ABC's "NBA Saturday Primetime" Returns Twins Nix Midwest Music Showcase Cowboys Consider Buying E-Sports Team NASCAR HOF To Induct Three Team Owners Bellator Signs Jenn Brown To TV Contract G Fuel Energy Drink To Sponsor ELeague SB Advertisers Could Take More Measured Approach Raiders File Paperwork To Move To Vegas Kraft Profile Examines Goodell Relationship Trump Began With Sports Long Before Politics
SBD/January 5, 2011/Leagues and Governing BodiesPrint All
NFL Panthers Owner Jerry Richardson “painted a dire picture” of the league’s labor situation yesterday, saying he is “not optimistic we’re making a lot of progress,” according to Darin Gantt of the CHARLOTTE OBSERVER. Richardson said, “When I meet with the union lawyers, they say, 'Mr. Richardson, we want more money, more benefits and we want to work less.' Then they say, 'Let's begin the negotiations.'” During a rare news conference yesterday, Richardson “drew a large circle on a legal pad with his felt-tip pen, and then drew a line through it to show the share of the league's revenues.” He said that from ’06-08, the NFL “generated $3.6 billion in new revenue, from which he said the players have gotten $2.6 billion.” Richardson: “Thirty-two teams have gotten $1 billion. We have a negative cash flow of $200 million." NFLPA Exec Dir DeMaurice Smith “disputed those numbers in a statement sent out by the union.” Smith: “Let's make this simple for everyone: Does this mean the league or teams have lost money? The NFL has told us over and over that the answer to that question is no. Open the books, tell us what teams have made or lost in the last 10 years and let's get a fair deal done." Gantt reports NFLPA officials “maintained their consistent stand, that the owners were the ones to opt out of what ownership considered a bad deal, and that players haven't asked for anything beyond what the existing contract provided” (CHARLOTTE OBSERVER, 1/5).
LETTERS TO CLEO: WXIA-NBC's Jerry Carnes reported Falcons Owner Arthur Blank “sent letters to season ticket holders, thanking them for their support through the team’s regular season.” Blank also briefly addressed what he called the NFL’s “challenge of negotiating” a new CBA between the owners and the NFLPA. Blank attached the e-mail NFL Commissioner Roger Goodell sent to fans on Monday morning, which outlines the league's position on the labor situation (11ALIVE.com, 1/4). Meanwhile, in N.Y., John Branch reported the Sports Fan Coalition yesterday sent a letter to Goodell in response to the commissioner's e-mail. Sports Fan Coalition Exec Dir Brian Frederick told Goodell in the letter, "You don't 'get it.'" He also "asked for a guarantee that no games will be canceled in 2011" (NYTIMES.com, 1/4).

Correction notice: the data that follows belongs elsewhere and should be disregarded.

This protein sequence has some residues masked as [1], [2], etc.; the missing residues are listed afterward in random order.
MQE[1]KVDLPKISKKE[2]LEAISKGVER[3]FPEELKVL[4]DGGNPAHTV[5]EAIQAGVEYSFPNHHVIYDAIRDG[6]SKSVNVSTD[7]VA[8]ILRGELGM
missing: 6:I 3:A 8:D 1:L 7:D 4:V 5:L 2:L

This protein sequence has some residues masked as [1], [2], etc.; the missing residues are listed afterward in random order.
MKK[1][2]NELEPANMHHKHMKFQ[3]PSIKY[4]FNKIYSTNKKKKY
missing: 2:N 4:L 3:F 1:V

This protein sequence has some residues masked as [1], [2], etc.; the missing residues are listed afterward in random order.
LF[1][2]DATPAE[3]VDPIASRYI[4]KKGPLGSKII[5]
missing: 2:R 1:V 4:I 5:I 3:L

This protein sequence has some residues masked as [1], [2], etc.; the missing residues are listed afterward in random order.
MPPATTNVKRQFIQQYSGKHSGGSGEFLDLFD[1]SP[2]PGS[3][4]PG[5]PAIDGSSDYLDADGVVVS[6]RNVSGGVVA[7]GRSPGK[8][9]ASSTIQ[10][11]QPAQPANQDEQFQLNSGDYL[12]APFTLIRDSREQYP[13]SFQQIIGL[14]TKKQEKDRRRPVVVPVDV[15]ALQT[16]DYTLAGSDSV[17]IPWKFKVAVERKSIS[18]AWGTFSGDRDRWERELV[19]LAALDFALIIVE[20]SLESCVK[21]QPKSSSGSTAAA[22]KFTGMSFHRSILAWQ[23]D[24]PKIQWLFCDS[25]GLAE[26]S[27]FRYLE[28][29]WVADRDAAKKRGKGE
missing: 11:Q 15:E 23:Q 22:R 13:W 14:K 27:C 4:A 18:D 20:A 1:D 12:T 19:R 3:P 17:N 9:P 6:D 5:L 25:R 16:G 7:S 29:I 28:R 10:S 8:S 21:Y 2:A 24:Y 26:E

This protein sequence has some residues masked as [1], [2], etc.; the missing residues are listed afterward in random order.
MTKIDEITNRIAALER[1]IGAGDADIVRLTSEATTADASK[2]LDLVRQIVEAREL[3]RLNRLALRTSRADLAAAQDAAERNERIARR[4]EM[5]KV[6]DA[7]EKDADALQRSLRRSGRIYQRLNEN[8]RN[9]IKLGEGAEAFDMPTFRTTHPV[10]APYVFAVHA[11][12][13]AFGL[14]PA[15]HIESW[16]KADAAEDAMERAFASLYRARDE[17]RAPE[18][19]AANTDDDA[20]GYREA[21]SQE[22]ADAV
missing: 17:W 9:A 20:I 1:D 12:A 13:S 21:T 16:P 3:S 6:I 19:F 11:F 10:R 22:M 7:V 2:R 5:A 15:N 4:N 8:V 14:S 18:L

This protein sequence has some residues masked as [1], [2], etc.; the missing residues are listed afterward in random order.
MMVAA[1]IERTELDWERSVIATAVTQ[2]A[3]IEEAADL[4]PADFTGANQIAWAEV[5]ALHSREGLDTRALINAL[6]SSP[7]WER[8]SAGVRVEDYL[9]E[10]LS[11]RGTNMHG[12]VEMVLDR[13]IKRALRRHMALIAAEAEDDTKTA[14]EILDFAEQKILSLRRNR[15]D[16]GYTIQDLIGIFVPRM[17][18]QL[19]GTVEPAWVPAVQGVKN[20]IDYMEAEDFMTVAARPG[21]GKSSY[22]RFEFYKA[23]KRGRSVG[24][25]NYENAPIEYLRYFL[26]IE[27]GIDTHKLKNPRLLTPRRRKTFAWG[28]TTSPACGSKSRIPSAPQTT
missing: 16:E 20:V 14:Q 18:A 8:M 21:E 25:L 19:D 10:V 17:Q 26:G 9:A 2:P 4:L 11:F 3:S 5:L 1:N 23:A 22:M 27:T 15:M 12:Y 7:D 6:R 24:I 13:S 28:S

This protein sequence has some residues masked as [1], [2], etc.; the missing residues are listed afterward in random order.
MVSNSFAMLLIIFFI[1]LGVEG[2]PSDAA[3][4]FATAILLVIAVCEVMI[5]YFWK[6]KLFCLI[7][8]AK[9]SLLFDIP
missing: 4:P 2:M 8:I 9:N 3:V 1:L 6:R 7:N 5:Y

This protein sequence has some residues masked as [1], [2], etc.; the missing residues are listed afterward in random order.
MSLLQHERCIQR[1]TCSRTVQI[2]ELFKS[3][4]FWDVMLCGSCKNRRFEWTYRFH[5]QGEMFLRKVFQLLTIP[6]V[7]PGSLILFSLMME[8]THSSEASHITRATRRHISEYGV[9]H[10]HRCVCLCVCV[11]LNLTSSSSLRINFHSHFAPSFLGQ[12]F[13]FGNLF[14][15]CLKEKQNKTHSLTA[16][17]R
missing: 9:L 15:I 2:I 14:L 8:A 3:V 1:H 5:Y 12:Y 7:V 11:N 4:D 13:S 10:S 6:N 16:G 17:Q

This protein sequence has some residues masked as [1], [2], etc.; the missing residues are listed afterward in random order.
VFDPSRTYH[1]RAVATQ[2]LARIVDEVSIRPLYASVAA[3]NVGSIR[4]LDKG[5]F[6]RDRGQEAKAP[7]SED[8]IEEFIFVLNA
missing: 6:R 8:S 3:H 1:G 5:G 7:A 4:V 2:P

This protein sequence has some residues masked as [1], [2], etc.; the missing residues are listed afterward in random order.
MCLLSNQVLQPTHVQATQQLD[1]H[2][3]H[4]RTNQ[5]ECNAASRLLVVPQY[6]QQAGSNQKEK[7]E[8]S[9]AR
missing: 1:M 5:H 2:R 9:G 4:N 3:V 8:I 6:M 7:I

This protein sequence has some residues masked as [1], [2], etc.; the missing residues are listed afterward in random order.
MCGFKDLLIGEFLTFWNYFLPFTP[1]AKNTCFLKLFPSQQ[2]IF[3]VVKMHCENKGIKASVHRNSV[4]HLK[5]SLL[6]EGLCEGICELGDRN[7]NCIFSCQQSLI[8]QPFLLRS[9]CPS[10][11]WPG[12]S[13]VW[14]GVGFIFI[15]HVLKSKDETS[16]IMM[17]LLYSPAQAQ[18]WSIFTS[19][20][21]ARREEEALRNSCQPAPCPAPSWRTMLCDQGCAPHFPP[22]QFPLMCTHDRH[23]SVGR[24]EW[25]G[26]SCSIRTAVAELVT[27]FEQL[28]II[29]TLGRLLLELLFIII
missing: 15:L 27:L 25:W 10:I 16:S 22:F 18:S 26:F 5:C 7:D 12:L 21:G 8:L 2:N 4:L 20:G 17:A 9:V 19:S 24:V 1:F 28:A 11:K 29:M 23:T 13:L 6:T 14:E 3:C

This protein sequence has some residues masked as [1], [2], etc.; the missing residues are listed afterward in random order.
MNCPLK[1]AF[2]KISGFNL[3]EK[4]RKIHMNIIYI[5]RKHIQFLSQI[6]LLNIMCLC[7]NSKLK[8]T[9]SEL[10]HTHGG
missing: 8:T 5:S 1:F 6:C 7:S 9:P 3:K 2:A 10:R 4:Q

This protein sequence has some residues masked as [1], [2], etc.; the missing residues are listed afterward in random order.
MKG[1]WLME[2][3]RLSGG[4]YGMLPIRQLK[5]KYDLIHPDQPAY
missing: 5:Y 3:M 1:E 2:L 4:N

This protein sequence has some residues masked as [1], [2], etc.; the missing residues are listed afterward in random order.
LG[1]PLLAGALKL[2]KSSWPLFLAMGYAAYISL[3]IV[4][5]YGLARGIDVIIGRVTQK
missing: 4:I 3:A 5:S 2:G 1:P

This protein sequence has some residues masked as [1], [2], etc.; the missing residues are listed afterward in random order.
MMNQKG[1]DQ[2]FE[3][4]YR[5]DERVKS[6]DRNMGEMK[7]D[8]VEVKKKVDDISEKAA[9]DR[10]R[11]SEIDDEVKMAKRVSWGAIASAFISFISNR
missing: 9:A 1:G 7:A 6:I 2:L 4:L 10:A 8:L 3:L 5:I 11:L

The NASCAR Camping World Truck Series enters '11 "on much more solid ground than in recent history" after struggling for several reasons, including the rough economy and a "dwindling team count," according to Pete Pistone of CBSSPORTS.com. Despite "predictions of short fields by many," last year's 25-race Truck Series schedule "came up short only a handful of times from filling out the allotted 36 starting spots." The series also "enjoyed solid growth" last year in TV ratings. While Sprint Cup audiences "have slipped in recent years, truck series ratings on Speed and Fox have climbed with the 2010 season finishing three percent higher than a year ago." While the competition level of the Truck Series has "remained high" through the years, the series "went through a series of ups and downs that had as much to do with the financial world as anything." When new trucks "weren't flying off the showroom floor, manufacturers were forced to throttle back their support of the series." That led to some organizations "having to shut down in the wake of those manufacturers' resource dollars drying up, followed by a secondary blow of a dwindling list of corporate sponsors able to use the series as a marketing tool." Camping World took over series naming rights in '09, and while it "hasn't been an easy marriage by any means, company officials are pleased with the results and appear poised to stay with the sport over the long haul." With title sponsorship "solidly in place, NASCAR hopes to continue the building process on the ownership front which has seen high-profile names" like Kyle Busch, Kevin Harvick and Richard Childress create teams in recent years. Pistone wrote the "key to future success remains tied to the financial picture that will allow more sponsors to return, additional manufacturer support, including the return of Ford's involvement, and further funding to keep established teams afloat as well as allowing new organizations to enter the division" (CBSSPORTS.com, 1/3).